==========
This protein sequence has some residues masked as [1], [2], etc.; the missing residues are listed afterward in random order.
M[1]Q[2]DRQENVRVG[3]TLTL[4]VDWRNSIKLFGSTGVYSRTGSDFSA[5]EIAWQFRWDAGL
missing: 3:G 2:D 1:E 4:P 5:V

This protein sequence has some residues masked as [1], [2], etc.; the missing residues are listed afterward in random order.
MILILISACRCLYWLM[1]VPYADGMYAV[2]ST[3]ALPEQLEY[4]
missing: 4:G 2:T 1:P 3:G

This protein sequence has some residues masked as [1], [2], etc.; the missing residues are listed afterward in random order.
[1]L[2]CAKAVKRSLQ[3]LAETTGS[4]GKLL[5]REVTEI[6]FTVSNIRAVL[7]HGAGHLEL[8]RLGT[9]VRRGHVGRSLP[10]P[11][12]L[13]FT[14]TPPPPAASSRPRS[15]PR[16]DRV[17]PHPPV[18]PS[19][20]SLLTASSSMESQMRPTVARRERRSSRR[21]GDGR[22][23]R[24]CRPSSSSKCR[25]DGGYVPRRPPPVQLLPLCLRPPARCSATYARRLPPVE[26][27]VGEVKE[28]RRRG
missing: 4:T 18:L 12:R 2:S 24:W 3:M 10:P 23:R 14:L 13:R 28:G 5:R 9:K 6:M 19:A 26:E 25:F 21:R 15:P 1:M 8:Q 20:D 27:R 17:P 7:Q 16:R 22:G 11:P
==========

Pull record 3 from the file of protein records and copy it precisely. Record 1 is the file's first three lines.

This protein sequence has some residues masked as [1], [2], etc.; the missing residues are listed afterward in random order.
[1]L[2]CAKAVKRSLQ[3]LAETTGS[4]GKLL[5]REVTEI[6]FTVSNIRAVL[7]HGAGHLEL[8]RLGT[9]VRRGHVGRSLP[10]P[11][12]L[13]FT[14]TPPPPAASSRPRS[15]PR[16]DRV[17]PHPPV[18]PS[19][20]SLLTASSSMESQMRPTVARRERRSSRR[21]GDGR[22][23]R[24]CRPSSSSKCR[25]DGGYVPRRPPPVQLLPLCLRPPARCSATYARRLPPVE[26][27]VGEVKE[28]RRRG
missing: 4:T 18:L 12:R 2:S 24:W 3:M 10:P 23:R 14:L 13:R 28:G 5:R 9:K 6:M 19:A 26:E 25:F 21:R 15:P 1:M 8:Q 20:D 27:R 17:P 7:Q 16:R 22:G 11:P